“I’m really passionate about linguistics” someone said to me recently “and it is really important that people believe in themselves…”
To which I sincerely agree. Then this lovely lady went on to tell me about what she could do and there were 10 ‘buts’ in the conversation. That was 10 reasons why things hadn’t eventuated for her yet.
‘But’ and ‘however’ negates what has been said before it.
“I think you look lovely today but I did love the dress you had on the other day too.”
“I am getting better every day but I am not ready yet.”
“I lost weight last year but I didn’t keep it off.”
“I like to exercise but find it hard to be motivated in winter”
“I feel relaxed but then I think of the stress”
How would you interpret the above sentences? I ask a question to every single one of them.
When coaching people one of the first things I do is ask them to listen to what they say internally and externally. I can pick up very quickly if they are negating themselves or not and this is the first place we start. ‘But’ and its cousin ‘however’ are not words of success and do not belong with people of action; with people who want to achieve everything they want in life. It is the language of people who live with excuses.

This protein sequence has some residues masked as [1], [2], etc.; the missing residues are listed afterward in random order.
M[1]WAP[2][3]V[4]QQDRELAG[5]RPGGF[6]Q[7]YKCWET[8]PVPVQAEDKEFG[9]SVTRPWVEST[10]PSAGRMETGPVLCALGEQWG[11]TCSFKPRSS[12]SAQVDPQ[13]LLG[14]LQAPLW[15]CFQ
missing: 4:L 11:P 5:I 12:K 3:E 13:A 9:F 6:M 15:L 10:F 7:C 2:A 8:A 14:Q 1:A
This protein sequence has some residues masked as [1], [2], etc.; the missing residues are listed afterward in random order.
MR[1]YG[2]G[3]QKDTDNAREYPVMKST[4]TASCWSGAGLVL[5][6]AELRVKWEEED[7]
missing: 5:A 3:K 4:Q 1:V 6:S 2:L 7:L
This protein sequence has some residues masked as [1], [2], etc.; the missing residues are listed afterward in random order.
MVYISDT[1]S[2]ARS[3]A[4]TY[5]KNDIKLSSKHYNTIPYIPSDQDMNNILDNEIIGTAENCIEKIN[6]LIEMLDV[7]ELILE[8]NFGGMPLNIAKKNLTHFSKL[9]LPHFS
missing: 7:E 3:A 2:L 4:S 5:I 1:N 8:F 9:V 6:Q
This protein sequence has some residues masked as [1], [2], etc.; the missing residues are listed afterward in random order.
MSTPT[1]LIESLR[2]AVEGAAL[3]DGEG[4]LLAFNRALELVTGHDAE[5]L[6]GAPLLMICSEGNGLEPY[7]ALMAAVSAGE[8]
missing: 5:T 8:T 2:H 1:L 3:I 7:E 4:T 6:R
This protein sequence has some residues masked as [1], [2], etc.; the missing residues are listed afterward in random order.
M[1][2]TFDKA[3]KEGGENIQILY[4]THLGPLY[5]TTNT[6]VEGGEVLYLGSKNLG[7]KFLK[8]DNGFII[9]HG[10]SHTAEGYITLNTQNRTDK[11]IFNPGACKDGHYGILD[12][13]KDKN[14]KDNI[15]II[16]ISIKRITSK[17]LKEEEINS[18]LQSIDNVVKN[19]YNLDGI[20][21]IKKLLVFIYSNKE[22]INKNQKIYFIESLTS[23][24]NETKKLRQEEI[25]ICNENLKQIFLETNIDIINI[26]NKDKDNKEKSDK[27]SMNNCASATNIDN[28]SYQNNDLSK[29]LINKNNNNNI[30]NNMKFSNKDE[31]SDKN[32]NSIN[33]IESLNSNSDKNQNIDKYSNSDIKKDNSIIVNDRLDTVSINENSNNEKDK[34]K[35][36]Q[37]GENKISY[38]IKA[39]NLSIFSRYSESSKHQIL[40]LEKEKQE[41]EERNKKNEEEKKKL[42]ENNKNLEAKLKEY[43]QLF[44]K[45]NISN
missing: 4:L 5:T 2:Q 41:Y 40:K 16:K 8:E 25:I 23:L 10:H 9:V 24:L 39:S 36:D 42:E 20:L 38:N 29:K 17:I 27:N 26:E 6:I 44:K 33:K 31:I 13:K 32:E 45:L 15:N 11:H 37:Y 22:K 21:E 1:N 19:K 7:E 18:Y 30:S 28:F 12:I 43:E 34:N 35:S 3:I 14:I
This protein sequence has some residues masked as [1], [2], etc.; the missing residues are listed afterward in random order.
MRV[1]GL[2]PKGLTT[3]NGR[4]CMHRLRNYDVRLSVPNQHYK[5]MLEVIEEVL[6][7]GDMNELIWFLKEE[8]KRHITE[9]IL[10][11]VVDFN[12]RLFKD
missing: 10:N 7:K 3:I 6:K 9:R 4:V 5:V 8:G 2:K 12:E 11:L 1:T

So, what to use instead? How does this sound?
“I think you look lovely today and I did love the dress you had on the other day too.”
“I am getting better every day and I should be ready soon.”
I feel relaxed and then I think of the stress.”
‘And’ in the above examples is a great word. Our unconscious mind does not know fact from fiction. It interprets everything we say as being accurate. To keep using ‘but’ or ‘however’ allows opportunity for excuse in the unconscious mind. The word ‘and’ provides ownership and responsibility.
Want to use a ‘but’ and still be a person of ownership and responsibility? You can do that and here is how. Simply use the ‘but’ to negate a negative statement.
“I used to get stressed but now I know how to manage it.”
“I found it hard to be motivated but now I have a good plan.”
So, button up the ‘buts’ or at least use them with mindful intent and notice how different it sounds for you and for those you communicate with.